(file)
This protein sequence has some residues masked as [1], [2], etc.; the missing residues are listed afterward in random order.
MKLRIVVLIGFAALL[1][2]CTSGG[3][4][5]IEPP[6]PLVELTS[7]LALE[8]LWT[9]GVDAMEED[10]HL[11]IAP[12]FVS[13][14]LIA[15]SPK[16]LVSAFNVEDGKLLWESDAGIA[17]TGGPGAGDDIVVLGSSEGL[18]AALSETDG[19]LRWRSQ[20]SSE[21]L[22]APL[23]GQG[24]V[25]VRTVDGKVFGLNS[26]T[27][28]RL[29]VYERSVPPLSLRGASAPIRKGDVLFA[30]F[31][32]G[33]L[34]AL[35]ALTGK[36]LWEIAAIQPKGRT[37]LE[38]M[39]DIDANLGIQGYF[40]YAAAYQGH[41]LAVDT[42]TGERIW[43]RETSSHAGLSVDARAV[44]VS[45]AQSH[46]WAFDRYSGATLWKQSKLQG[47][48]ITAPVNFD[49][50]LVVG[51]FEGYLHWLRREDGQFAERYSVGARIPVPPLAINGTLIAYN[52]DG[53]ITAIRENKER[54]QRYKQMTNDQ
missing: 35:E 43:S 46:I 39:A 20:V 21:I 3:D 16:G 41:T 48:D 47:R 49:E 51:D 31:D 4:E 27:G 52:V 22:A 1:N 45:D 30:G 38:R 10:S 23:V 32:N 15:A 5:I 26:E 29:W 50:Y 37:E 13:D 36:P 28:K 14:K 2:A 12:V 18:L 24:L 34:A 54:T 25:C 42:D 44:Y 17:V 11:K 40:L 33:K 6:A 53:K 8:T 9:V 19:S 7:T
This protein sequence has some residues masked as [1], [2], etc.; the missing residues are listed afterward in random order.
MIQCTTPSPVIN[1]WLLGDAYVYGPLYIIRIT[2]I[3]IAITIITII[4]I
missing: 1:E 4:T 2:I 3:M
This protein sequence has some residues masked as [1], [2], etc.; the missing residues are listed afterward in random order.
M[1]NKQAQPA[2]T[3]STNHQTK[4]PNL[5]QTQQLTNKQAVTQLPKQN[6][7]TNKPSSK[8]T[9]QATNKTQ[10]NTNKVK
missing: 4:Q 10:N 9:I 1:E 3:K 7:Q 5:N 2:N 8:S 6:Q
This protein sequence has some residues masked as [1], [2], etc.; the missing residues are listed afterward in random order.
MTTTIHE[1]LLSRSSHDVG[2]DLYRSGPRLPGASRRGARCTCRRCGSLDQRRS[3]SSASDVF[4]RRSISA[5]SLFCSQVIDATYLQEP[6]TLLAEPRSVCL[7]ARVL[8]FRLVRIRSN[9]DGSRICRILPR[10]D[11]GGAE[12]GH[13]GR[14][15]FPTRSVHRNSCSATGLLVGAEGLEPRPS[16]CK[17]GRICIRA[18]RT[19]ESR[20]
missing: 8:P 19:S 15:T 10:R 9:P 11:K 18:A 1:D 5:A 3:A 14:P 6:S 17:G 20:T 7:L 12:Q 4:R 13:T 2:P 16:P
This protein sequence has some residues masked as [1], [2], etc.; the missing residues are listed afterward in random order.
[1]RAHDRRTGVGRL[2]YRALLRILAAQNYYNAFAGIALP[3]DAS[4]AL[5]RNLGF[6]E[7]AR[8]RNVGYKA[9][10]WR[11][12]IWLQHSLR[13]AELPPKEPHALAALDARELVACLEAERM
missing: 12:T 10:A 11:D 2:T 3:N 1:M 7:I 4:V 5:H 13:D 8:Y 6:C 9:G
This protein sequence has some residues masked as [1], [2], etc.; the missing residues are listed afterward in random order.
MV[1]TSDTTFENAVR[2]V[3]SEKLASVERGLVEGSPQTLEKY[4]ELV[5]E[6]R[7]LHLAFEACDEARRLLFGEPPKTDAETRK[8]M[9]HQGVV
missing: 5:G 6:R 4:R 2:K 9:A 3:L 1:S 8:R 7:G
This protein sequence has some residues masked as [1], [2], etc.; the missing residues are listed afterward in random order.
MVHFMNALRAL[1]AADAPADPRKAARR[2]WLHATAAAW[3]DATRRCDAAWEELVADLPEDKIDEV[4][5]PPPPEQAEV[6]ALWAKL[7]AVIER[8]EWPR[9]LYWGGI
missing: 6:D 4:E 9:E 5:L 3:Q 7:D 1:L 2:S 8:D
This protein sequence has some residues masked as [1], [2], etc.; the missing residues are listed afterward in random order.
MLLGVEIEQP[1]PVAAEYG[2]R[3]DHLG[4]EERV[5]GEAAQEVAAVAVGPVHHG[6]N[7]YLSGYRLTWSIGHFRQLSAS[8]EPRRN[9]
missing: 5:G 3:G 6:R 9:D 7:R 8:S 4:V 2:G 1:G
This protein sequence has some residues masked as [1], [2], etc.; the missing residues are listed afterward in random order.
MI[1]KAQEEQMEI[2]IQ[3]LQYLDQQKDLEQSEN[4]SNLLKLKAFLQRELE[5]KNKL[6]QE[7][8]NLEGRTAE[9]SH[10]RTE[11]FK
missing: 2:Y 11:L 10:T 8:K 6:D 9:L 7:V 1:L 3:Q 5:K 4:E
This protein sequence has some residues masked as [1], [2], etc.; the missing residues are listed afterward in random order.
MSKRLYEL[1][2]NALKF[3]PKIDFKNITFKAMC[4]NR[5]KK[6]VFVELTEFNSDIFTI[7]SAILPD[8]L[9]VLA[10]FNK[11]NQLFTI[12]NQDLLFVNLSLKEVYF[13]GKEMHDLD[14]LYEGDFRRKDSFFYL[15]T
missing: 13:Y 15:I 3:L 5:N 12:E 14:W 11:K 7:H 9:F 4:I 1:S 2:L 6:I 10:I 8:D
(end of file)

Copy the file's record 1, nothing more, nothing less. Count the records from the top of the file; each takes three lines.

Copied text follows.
This protein sequence has some residues masked as [1], [2], etc.; the missing residues are listed afterward in random order.
MKLRIVVLIGFAALL[1][2]CTSGG[3][4][5]IEPP[6]PLVELTS[7]LALE[8]LWT[9]GVDAMEED[10]HL[11]IAP[12]FVS[13][14]LIA[15]SPK[16]LVSAFNVEDGKLLWESDAGIA[17]TGGPGAGDDIVVLGSSEGL[18]AALSETDG[19]LRWRSQ[20]SSE[21]L[22]APL[23]GQG[24]V[25]VRTVDGKVFGLNS[26]T[27][28]RL[29]VYERSVPPLSLRGASAPIRKGDVLFA[30]F[31][32]G[33]L[34]AL[35]ALTGK[36]LWEIAAIQPKGRT[37]LE[38]M[39]DIDANLGIQGYF[40]YAAAYQGH[41]LAVDT[42]TGERIW[43]RETSSHAGLSVDARAV[44]VS[45]AQSH[46]WAFDRYSGATLWKQSKLQG[47][48]ITAPVNFD[49][50]LVVG[51]FEGYLHWLRREDGQFAERYSVGARIPVPPLAINGTLIAYN[52]DG[53]ITAIRENKER[54]QRYKQMTNDQ
missing: 35:E 43:S 46:I 39:A 20:V 21:I 3:D 16:G 41:T 48:D 47:R 49:E 51:D 31:D 4:E 27:G 52:V 22:A 1:N 45:D 30:G 38:R 10:S 23:V 32:N 15:A 5:I 26:E 29:W 50:Y 37:E 13:D 36:P 28:K 14:K 2:A 12:V 18:L 24:L 34:A 54:T 25:C 42:D 44:Y 17:V 11:K 40:L 33:K 6:A 53:K 8:T 9:V 19:S 7:T